That was when CBC reported that his new backyard pool in Vaughan was too close to a lot line and the environmentally protected land beyond to satisfy a local bylaw. He and his wife are now asking the Toronto and Region Conservation Authority for a piece of the protected land in a swap for another piece of their lot on a cul-de-sac.
“It’s embarrassing,” he told CBC, blaming the error on an “honest mistake” but conceding the pool construction continued even after a complaint was made. “I accept full responsibility.”
The snag came at an awkward time for Del Duca, who went back to school in 2003 at the age of 29 after several years working in then-Liberal leader Dalton McGuinty’s office doing community outreach to get a law degree at Osgoode Hall — even though he did not want a legal career.
“I’ve always believed I’m a reasonably strong critical thinker but I wanted the ability to hone that,” he said, adding that legal training is good background for a legislator.
Del Duca was offered a job as director of public affairs for the Carpenters’ District Council of Ontario upon graduation and stayed there until running for MPP in Vaughan after his mentor Greg Sorbara — a cabinet veteran and party strategist who was the architect of McGuinty’s election victories — decided to retire in 2012.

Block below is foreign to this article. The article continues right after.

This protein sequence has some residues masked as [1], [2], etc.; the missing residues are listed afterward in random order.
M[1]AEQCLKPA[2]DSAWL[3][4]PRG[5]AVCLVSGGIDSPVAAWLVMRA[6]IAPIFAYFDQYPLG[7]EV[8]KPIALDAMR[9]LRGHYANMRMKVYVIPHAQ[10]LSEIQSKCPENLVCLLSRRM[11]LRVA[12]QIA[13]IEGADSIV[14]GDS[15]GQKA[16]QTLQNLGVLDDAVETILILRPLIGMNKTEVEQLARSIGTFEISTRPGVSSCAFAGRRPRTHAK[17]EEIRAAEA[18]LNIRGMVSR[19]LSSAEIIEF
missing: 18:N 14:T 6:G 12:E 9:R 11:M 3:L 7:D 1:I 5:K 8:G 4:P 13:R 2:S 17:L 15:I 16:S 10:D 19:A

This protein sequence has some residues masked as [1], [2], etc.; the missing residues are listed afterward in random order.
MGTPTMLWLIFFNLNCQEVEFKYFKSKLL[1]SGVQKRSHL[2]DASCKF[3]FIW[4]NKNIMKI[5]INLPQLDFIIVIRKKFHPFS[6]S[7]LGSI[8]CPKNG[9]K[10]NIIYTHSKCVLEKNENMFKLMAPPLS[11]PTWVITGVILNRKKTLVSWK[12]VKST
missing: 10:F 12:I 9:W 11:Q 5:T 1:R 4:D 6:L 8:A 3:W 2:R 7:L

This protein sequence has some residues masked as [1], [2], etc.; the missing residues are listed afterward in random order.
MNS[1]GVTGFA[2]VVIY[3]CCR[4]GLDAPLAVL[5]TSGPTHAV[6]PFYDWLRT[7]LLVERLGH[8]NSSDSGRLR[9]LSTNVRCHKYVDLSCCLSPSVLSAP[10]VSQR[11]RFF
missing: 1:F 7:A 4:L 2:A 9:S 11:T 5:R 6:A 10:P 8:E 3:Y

He won, eventually serving as transportation minister — where he faced controversy for a push to locate a new GO Train station in his riding — and minister of economic development and trade, building his resume as a potential future premier.
But the experience of losing his seat to Progressive Conservative cabinet minister Michael Tibollo in Ford’s 2018 landslide was searing for a man now in the position of having to resuscitate the Liberal party.
“I knew with a week-and-a-half to go,” he said, describing the experience as one that “takes your breath away.”
That feeling of being publicly humbled, however, “is a good emotion for Ontario Liberals to lead with as we rebuild.”
Insiders say Del Duca is keenly aware of the challenges he now faces in travelling the province to revive Liberal riding associations and recruit candidates of the calibre needed to present the party as a government-in-waiting.
“He said in jest, ‘The only thing I’m worried about is I might win — there’s so much work to do,’” said Sorbara.